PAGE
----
Caves can be readily defensible depending on their layout.  Many caves have a large, anterior chamber with smaller chambers to the rear or sides.  These smaller chambers can be used as storage rooms, and also for a retreat or a hide if for some reason it becomes necessary to vacate the larger chamber.  The disadvantage is that few caves have an exit, so if it becomes necessary to defend yourselves, you do not have a recourse but to win.

You also need to find out what “roommates” may be in the cave, such as bats or bears, the latter of which tend to be very defensive of the territory.  Also, if you live in grizzly country, the fall months are the time the bears feed before bedding down at the end of the year.  You don’t want them coming in while they’re still awake, or moving into the cave when they’re in there asleep.

Read More @ ReadyNutrition.com

Patrol Skills: Using Tactical Hand Signals to Communicate in Silence

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by Tess Pennington, Ready Nutrition:

Law enforcement, corrections, probation, and military Special Operations teams worldwide use hand signals to communicate in the field to lessen their risk and to avoid compromising their position. Good security requires efficient forms of communication and when audible communication like speech and radio comms cannot be used, hand signals are a good alternative.

So, why signals?

  1. Helps teams communicate over near and far distances when they have to observe noise discipline.
  2. Helps small or large teams travel over terrain or through structures in a more organized manner.
  3. Helps to keep track of team members.
  4. Helps teams to move stealthily when noise discipline must be maintained.
  5. Helps teams move as a group even when noise discipline is no longer an issue, such as moving units over the sound of battle or when machinery noise is deafening.

As with any communication form, there are pros and cons. While natural elements like weather and terrain restrict your ability to effectively use this form of communication, the best time to use hand signals is if your group is nearby and in need of masking their presence from an enemy.  Keep in mind that hand signals can be misunderstood because you or group members may be at a distance or maybe in a confusing situation with lots of noise, therefore use clear, concise and exaggerated movements to help people understand what the next move is. Moreover, when you are making these signals, face your body directly at the person you are giving signals to so they can see them clearly. When you receive the signals always acknowledge with either “Yes” “No,” or “I don’t understand”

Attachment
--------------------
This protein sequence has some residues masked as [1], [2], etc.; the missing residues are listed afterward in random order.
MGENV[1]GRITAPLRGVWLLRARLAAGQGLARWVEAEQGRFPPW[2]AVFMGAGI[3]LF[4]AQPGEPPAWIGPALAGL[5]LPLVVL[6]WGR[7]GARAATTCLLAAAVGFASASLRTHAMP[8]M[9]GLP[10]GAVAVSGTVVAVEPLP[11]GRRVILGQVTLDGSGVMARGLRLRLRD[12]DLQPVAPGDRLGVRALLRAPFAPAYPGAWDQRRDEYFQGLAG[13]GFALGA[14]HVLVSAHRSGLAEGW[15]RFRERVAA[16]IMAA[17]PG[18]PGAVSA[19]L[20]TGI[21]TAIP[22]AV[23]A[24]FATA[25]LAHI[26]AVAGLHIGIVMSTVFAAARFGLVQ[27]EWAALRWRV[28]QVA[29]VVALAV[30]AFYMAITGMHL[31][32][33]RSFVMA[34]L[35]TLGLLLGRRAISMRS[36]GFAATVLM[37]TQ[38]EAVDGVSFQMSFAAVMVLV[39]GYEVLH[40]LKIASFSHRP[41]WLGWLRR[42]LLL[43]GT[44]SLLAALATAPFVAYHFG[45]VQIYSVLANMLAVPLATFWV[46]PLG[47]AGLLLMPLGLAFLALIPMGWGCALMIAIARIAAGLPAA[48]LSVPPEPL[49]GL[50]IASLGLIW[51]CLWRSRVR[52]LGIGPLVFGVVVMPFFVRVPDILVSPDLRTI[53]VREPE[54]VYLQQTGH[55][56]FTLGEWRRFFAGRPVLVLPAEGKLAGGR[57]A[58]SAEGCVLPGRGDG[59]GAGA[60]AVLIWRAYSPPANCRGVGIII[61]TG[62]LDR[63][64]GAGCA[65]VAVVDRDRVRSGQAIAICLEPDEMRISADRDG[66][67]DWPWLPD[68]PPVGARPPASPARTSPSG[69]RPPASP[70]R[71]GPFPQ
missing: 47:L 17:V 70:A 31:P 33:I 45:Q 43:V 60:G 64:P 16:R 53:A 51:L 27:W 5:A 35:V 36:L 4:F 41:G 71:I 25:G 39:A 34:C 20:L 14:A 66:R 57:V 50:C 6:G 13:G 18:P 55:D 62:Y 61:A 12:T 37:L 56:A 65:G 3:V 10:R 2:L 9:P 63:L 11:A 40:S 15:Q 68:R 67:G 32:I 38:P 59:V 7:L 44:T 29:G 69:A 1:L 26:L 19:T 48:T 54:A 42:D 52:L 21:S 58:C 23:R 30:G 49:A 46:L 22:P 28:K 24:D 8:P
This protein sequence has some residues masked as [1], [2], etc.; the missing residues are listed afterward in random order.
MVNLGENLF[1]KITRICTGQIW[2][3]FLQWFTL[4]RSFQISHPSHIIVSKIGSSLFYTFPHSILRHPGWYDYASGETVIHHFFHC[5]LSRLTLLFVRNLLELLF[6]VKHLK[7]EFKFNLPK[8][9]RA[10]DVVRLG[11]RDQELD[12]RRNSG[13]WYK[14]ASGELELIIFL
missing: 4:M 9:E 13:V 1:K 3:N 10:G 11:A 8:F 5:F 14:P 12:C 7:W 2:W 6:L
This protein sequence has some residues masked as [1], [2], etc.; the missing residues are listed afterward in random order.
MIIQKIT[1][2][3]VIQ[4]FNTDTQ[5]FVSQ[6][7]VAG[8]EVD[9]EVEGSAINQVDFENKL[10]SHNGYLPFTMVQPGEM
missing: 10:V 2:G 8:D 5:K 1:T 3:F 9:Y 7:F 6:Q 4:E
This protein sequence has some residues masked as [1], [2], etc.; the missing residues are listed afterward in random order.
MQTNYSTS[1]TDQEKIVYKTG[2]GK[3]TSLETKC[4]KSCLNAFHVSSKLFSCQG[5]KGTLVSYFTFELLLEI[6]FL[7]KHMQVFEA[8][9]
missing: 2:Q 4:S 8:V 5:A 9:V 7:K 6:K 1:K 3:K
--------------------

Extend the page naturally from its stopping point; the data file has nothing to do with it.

Learning hand signals is simpler than one would think, and at times, common sense. Keep in mind that hand signals can be misunderstood because you or group members may be at a distance or maybe in a confusing situation with lots of noise, therefore use clear, concise and exaggerated movements to help people understand what the next move is. Moreover, when you are making these signals, face your body directly at the person you are giving signals to so they can see them clearly. When you receive the signals always acknowledge with either “Yes” “No,” or “I don’t understand”

Some of the most common signals you will use in the field are:

    • Yes
    • No
    • I understand
    • Stop
    • Freeze
    • Get down
    • Stand up and move out
    • Enemy
    • I see the enemy
    • I hear the enemy
    • Cover me
    • Move to another observation point

What you will find in the following videos are the basic tactical hand signals used by law enforcement and military personnel.  For more information, this Army Field Guide provides a more in-depth look at visual signals.

Read More @ ReadyNutrition.com